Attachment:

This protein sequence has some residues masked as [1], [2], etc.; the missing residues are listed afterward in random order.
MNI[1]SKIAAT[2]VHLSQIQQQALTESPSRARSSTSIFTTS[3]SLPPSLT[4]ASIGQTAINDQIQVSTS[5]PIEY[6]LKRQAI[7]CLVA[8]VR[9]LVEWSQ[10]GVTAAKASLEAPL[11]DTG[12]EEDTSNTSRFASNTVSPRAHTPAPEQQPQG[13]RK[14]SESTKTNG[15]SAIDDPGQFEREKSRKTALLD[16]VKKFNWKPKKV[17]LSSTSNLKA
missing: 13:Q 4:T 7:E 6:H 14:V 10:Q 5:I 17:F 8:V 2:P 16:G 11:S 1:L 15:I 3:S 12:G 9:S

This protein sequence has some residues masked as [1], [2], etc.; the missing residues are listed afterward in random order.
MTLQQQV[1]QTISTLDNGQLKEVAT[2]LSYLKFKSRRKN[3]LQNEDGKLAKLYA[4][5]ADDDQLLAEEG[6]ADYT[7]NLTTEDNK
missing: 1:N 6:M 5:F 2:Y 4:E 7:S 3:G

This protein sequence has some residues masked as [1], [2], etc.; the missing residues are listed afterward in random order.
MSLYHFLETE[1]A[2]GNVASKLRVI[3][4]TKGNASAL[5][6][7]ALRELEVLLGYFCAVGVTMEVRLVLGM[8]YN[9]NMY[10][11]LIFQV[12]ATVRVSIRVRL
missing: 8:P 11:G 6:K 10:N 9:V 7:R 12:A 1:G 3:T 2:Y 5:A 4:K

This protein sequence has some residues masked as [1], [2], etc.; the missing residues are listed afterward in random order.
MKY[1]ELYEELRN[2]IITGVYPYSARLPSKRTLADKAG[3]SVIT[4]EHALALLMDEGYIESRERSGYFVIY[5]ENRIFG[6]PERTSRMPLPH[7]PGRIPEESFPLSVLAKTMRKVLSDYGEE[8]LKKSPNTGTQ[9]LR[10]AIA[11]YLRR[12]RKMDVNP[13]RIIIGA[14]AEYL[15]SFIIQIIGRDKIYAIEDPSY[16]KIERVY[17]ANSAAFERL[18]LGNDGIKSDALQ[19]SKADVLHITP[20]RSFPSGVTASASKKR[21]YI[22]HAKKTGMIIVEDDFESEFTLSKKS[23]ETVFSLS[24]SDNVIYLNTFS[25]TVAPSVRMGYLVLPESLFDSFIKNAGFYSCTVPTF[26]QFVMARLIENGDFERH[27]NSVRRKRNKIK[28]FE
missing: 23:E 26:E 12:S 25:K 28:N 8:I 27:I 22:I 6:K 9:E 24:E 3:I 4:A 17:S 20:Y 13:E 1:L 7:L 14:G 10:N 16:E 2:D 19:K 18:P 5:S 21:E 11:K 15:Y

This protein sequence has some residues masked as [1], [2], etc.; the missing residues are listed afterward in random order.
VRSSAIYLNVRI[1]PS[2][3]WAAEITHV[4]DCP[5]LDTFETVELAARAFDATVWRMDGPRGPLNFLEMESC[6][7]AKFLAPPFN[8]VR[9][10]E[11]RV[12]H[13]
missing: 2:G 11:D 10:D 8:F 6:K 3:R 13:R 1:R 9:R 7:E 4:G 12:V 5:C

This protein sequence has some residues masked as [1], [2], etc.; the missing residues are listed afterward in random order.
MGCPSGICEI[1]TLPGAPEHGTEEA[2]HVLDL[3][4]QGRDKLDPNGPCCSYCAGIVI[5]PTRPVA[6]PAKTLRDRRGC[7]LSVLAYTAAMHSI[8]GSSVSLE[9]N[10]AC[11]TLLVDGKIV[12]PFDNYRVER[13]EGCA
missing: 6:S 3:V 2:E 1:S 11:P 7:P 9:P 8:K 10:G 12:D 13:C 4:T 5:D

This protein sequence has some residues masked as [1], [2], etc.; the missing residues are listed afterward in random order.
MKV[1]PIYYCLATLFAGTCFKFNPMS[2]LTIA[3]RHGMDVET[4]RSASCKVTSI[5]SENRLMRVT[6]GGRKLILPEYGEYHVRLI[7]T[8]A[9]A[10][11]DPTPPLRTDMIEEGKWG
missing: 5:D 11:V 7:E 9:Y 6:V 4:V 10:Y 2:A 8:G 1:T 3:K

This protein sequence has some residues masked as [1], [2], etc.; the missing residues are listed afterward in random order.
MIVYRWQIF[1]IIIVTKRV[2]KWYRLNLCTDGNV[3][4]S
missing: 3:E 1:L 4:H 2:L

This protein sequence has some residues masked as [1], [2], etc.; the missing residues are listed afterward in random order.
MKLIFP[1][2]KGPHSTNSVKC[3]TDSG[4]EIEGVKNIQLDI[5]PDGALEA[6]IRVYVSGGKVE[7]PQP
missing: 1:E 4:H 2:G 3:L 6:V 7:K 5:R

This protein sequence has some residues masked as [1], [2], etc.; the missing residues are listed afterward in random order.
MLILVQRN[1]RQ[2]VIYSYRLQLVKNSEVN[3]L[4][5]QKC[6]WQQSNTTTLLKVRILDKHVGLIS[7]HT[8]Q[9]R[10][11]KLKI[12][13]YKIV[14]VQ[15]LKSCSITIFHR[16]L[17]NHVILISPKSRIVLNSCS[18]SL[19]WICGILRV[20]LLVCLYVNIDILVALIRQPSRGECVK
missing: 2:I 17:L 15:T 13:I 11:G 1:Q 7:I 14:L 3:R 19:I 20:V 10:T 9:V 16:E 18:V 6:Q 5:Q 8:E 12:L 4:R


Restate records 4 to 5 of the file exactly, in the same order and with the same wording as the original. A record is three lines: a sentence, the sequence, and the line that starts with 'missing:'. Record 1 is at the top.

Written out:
This protein sequence has some residues masked as [1], [2], etc.; the missing residues are listed afterward in random order.
MKY[1]ELYEELRN[2]IITGVYPYSARLPSKRTLADKAG[3]SVIT[4]EHALALLMDEGYIESRERSGYFVIY[5]ENRIFG[6]PERTSRMPLPH[7]PGRIPEESFPLSVLAKTMRKVLSDYGEE[8]LKKSPNTGTQ[9]LR[10]AIA[11]YLRR[12]RKMDVNP[13]RIIIGA[14]AEYL[15]SFIIQIIGRDKIYAIEDPSY[16]KIERVY[17]ANSAAFERL[18]LGNDGIKSDALQ[19]SKADVLHITP[20]RSFPSGVTASASKKR[21]YI[22]HAKKTGMIIVEDDFESEFTLSKKS[23]ETVFSLS[24]SDNVIYLNTFS[25]TVAPSVRMGYLVLPESLFDSFIKNAGFYSCTVPTF[26]QFVMARLIENGDFERH[27]NSVRRKRNKIK[28]FE
missing: 23:E 26:E 12:S 25:K 28:N 8:I 27:I 22:I 6:K 9:E 24:E 3:I 4:A 17:S 20:Y 13:E 1:L 7:L 14:G 10:N 16:E 2:D 19:K 18:P 5:S 21:E 11:K 15:Y

This protein sequence has some residues masked as [1], [2], etc.; the missing residues are listed afterward in random order.
VRSSAIYLNVRI[1]PS[2][3]WAAEITHV[4]DCP[5]LDTFETVELAARAFDATVWRMDGPRGPLNFLEMESC[6][7]AKFLAPPFN[8]VR[9][10]E[11]RV[12]H[13]
missing: 2:G 11:D 10:D 8:F 6:K 3:R 13:R 1:R 9:R 7:E 4:G 12:V 5:C